Pablo Tognetti investigates the mob’s modus operandi in Argentina.
‘My life remains valuable.’ Cheng Chui Ping (known as Sister Pig) insisted, during the sentencing phase of her trial. Last April she died of cancer. She was serving a thirty-five-year sentence for operating a sophisticated immigration-smuggling ring that transported thousands of undocumented migrants from southeast China to the United States. Ping was born in the poor farming village of Shengmei in northern Fujian province, China
Fuijan has a population of almost 36.000.000 people. Mostly mountainous and traditionally described as ‘eight parts mountain, one part water and one part farmland.’ Rice, sweet potatoes, wheat and barely are the main crops. The province is separated from Taiwan by only 180 km. There is a famous expression that says ‘if you drive 10 km in Fujian the culture changes, and if you drive 20 km, the language does.
Chinese immigration to Argentina
Argentina receives a considerable number of people from Bolivia, Peru and Paraguay that are looking for Argentine citizenship. Quite obvious when you have the opportunity to know their lifestyles and minimum career opportunities for non-educated people. What makes people travel 19.000 km to the unknown? To the other side of the word, where customs, values and ethics are so different.
According to the latest population census, Chinese community is the biggest Asian immigrant group in Argentina, consisting of over 120.000 citizens. And this influential community is helping to shape a new and more varied country. With their different perspectives on life, time, business and education.
According to Ana Kuo, director and co-founder of the Chinese-Argentine Cultural Association, since the beginning of the 20th century there have been three Chinese immigrants’ waves who came to Argentina looking for a better life. The first came from small coastal towns between 1914 and 1949, but the quantity was considered so insignificant that the National Migration Office doesn’t have any official figures available. The group mostly established in rural areas in the city of Buenos Aires and worked in horticultural cooperatives, together with the Japanese community
The second wave began in the 1980s and it was mainly composed of Taiwanese families who had escaped the mainland Communist regime. The majority of them with enough capital to set up their own businesses. There was also a considerable amount of immigration at this time from Hong Kong and the southern coastal region of China, with many trying their luck at opening restaurants in Belgrano. One of the most expensive neighbourhoods in Buenos Aires. In the 1990s’ a third wave began with immigrants arriving from the less developed and poor province of Fujian. It is this community that turned toward managing small supermarkets. At the present time, there are almost 15.000 Chinese supermarkets, which employ around 25.000 Chinese citizens, according to official figures from the Federation of Chinese Supermarkets and CCR (the biggest audit company in Latin America). the
Moving from China to Argentina
Imagine you are a young Chinese living in Fuijan. Having a tough life working endless hours on a farm and with no access to education. You are meant to live a miserable life. That is why, every year, more and more Chinese decide to move. Looking for a new life.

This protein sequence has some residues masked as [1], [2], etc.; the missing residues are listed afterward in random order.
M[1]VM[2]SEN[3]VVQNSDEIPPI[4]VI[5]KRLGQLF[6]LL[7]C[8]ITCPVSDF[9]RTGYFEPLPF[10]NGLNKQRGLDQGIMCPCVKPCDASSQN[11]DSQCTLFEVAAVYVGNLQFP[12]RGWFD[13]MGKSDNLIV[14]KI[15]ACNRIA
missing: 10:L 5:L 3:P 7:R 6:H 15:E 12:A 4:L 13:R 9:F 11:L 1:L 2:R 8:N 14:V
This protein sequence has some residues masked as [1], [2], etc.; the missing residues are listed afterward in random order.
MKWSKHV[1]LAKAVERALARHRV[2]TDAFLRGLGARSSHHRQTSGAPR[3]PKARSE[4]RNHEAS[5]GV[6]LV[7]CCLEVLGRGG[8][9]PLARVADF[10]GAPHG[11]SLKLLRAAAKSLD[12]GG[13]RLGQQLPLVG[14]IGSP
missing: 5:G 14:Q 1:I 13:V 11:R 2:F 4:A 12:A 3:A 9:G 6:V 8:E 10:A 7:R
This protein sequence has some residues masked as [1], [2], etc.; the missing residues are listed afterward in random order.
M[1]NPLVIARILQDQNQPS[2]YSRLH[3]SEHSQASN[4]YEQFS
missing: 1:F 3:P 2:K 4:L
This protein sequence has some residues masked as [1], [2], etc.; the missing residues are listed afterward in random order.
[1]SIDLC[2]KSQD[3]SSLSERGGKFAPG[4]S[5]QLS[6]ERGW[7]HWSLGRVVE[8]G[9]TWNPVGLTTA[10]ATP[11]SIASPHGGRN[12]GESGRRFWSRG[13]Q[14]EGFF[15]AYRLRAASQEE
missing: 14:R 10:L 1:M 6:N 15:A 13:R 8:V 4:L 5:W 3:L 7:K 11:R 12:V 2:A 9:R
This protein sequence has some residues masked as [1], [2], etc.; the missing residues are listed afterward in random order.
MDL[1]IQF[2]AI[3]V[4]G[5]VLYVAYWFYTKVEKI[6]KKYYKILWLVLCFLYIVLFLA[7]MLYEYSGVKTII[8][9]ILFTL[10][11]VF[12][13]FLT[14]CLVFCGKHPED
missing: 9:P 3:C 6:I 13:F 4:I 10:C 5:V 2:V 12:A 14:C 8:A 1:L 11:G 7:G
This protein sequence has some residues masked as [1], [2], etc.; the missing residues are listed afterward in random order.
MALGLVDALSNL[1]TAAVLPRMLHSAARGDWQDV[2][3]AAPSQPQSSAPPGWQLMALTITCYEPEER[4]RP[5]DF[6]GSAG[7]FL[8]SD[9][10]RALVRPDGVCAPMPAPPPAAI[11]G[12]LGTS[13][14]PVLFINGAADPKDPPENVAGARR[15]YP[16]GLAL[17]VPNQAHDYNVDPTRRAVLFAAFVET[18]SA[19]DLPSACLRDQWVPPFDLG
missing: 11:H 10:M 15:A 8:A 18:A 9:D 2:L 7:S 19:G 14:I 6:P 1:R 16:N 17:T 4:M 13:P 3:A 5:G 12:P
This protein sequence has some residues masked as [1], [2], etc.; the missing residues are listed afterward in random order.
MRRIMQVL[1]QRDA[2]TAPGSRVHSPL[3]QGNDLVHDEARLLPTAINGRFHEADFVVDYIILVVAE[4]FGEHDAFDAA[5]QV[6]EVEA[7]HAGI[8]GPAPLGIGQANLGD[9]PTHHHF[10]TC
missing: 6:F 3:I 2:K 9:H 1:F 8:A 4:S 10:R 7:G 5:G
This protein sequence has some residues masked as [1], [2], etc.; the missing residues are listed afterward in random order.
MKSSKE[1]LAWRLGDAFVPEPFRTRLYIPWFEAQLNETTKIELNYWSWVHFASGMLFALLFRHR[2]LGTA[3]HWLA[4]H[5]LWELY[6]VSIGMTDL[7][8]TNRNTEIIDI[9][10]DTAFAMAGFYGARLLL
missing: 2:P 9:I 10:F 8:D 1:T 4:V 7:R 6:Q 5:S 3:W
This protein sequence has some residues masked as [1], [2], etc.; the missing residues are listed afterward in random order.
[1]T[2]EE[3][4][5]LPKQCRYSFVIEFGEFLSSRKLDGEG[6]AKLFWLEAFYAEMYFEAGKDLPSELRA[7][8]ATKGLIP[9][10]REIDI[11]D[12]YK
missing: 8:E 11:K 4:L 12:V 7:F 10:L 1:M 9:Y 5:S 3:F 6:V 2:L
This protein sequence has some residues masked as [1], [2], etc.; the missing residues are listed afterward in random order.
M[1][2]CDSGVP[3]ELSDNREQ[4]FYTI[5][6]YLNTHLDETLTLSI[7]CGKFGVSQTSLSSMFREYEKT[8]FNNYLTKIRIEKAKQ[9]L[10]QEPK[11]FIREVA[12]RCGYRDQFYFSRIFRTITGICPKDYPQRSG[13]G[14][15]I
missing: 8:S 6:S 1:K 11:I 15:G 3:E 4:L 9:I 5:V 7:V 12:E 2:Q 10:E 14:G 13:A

In Argentina an illegal group (Chinese and Argentinians known as the “mob”) controls the whole process for those ones looking for a new life. Basically they are businessmen with political contacts. Most of their businesses are illegal and they require to laundry their profits. Those illegal profits function as a loan for any Chinese who wants to launch a commercial activity in Argentina. There are only two essential conditions: cancel the debt (plus interests) in the next five years. And reach certain profitability objectives. In exchange, they would help them to find a good location for the supermarket and would take care of the citizenship’s process as well.
The life of a Fujianese in Buenos Aires
Menglin Zhang is a 37-year-old Chinese businessman who has lived in Buenos Aires for the last 12 years. He got married in Argentina and now they have two beautiful daughters, both of them attending the same primary school in Belgrano’s neighbourhood. He was born and raised in Fuijan and when he was 25, he embarked in a journey that changed his life forever.
Her sister and husband were already living in Argentina when he arrived at Buenos Aires’ airport. Back in China, he worked for a brewery company and then for an advertising agency. One day, he received a phone call from this brother in law, Li, asking him if he was keen to travel to Argentina to develop a business with him. He was looking for a business partner. The first two years in Buenos Aires Menglin worked in Li’s store and after that they opened a new store. Offering natural and healthy Asian products.
But how does it feel being a Chinese in Argentina? How does he manage the cultural clashes? The Spanish name for Menglin is León (lion in English). Spanish speakers do not have an outstanding pronunciation for Asian names, that is why they create an alias. To simplify communication. When León arrived to Argentina, he went for three weeks to a Spanish institute. Then he took particular lessons and finally he decided to continue with his learning on his own. Listening to the radio, watching TV, reading the newspaper and with a dictionary always in his bag. He used to think ‘Why being afraid of speaking in Spanish if Argentinians don’t know how to speak Chinese.’